Last month, Professor Sean Reardon, guest speaker at Segregation: Measurement, Causes, Effects, published this op-ed in the New York Times. His piece, “No Rich Child Left Behind,” highlights the growing gap between students from rich families and poor families: poor students are doing worse on academic tests, are less involved in school activities, and struggle through school in comparison to rich students.
This, as Reardon notes, is not exactly news. We frequently hear about “failing schools,” and we know the kids they are failing are the ones who need the help the most. But perhaps the most poignant question Reardon asks is if schools are where the change will happen. You have probably heard all the debates about how to improve schools: increase teacher training, incentivize better teaching through better teacher pay, reduce class sizes, bring technology into classrooms, etc. But what you perhaps also know is that these interventions have had mixed results. No single classroom intervention has shown universally positive results, and maybe that means that it’s time for a paradigm shift.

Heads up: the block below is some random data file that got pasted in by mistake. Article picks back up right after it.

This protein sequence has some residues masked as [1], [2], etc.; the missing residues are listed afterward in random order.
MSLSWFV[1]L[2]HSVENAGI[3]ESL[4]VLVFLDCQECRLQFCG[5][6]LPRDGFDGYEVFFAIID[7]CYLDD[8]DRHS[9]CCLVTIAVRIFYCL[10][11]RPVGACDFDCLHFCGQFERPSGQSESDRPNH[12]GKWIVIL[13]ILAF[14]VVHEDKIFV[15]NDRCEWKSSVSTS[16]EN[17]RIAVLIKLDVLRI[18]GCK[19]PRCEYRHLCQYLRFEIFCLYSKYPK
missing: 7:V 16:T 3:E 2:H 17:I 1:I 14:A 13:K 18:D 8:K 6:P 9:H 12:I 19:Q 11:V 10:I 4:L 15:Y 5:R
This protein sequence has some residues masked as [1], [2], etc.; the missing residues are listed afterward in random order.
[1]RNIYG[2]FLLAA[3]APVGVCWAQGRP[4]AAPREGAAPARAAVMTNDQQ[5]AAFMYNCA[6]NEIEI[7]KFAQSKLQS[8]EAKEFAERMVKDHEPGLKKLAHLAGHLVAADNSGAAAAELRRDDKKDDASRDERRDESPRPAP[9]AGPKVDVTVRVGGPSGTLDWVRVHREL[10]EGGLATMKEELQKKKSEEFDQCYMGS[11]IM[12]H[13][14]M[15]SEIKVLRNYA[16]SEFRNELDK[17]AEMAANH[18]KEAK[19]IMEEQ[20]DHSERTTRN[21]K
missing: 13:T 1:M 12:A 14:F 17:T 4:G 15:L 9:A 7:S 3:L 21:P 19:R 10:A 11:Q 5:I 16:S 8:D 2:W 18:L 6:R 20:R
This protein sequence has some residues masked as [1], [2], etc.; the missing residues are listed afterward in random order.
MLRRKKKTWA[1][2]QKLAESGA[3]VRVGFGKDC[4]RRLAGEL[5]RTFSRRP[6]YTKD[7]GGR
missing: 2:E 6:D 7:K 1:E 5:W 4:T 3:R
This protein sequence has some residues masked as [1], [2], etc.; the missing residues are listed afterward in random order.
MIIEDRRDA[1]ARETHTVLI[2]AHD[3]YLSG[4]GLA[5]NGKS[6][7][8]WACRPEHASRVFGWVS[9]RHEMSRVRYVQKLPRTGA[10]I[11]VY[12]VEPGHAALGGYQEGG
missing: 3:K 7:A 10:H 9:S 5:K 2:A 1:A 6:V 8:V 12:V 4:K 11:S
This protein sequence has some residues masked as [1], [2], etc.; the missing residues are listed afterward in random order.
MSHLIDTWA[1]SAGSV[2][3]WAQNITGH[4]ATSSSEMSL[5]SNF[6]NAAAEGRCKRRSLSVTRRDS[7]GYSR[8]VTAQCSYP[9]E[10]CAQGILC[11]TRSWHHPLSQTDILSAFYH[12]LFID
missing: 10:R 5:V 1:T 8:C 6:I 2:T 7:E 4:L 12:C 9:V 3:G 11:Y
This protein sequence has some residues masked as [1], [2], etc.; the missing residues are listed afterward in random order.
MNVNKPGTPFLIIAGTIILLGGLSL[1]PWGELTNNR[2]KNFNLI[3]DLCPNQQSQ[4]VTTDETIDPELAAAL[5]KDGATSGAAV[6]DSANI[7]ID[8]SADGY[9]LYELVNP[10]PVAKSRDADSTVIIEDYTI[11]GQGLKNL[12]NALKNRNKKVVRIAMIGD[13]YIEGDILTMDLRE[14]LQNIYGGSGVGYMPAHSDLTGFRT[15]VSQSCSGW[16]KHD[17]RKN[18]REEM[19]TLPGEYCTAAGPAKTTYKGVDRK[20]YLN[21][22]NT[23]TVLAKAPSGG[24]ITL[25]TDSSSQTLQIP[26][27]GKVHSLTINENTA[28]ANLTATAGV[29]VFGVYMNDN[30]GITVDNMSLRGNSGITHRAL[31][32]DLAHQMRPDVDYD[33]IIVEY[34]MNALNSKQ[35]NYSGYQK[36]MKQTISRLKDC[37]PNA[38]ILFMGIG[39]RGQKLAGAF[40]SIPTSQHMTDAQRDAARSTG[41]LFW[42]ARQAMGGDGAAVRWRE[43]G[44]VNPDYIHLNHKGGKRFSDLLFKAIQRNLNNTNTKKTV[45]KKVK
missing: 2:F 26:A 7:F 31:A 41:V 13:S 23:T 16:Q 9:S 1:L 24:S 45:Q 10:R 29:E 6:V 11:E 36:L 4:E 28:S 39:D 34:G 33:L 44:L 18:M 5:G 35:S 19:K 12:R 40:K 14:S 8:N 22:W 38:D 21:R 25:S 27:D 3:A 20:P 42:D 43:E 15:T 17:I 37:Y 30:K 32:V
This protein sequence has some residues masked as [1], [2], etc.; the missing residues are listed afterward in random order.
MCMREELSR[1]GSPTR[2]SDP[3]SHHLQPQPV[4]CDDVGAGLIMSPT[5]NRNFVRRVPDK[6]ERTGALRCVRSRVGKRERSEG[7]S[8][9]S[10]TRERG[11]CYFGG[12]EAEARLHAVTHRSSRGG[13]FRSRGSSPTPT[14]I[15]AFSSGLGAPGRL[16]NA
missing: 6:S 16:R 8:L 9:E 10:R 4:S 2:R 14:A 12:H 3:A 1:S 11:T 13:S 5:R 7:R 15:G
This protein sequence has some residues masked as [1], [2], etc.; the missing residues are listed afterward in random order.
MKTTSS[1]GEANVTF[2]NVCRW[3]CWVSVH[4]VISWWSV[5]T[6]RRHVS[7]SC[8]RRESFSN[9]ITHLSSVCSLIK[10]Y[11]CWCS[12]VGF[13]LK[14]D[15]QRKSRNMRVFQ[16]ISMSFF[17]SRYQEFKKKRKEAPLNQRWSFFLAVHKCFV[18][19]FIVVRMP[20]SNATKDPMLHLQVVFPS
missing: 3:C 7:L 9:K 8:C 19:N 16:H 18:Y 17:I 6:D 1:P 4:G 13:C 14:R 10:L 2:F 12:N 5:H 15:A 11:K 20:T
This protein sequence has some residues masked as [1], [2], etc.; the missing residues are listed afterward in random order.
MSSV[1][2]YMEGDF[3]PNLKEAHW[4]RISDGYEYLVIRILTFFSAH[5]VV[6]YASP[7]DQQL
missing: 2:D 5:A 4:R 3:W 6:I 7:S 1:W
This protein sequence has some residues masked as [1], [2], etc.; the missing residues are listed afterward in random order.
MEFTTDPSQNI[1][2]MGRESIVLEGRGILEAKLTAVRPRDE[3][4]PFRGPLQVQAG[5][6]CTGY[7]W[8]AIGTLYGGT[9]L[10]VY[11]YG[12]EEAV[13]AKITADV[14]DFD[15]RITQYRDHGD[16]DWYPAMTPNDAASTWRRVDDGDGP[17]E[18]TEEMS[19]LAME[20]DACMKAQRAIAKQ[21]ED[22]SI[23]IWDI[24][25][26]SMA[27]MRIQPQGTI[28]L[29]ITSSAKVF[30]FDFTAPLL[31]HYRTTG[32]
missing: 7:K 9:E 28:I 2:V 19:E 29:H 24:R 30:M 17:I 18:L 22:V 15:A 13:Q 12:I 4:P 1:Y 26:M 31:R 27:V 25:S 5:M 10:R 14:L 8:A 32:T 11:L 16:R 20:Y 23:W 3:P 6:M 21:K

Reardon echoes the call of many policy makers in turning attention to effective early childhood programs – but he also argues that we need to invest in parents, enabling them to make better investments in their children. He calls for new resources for single parents, expanding successful programs like the Nurse-Family Partnership, and thinking about maternity and paternity support so that parents have the time to spend with their kids. We think these ideas are deeply interesting – and will be sharing research on them in the following posts. Stay in the loop by subscribing to our news updates.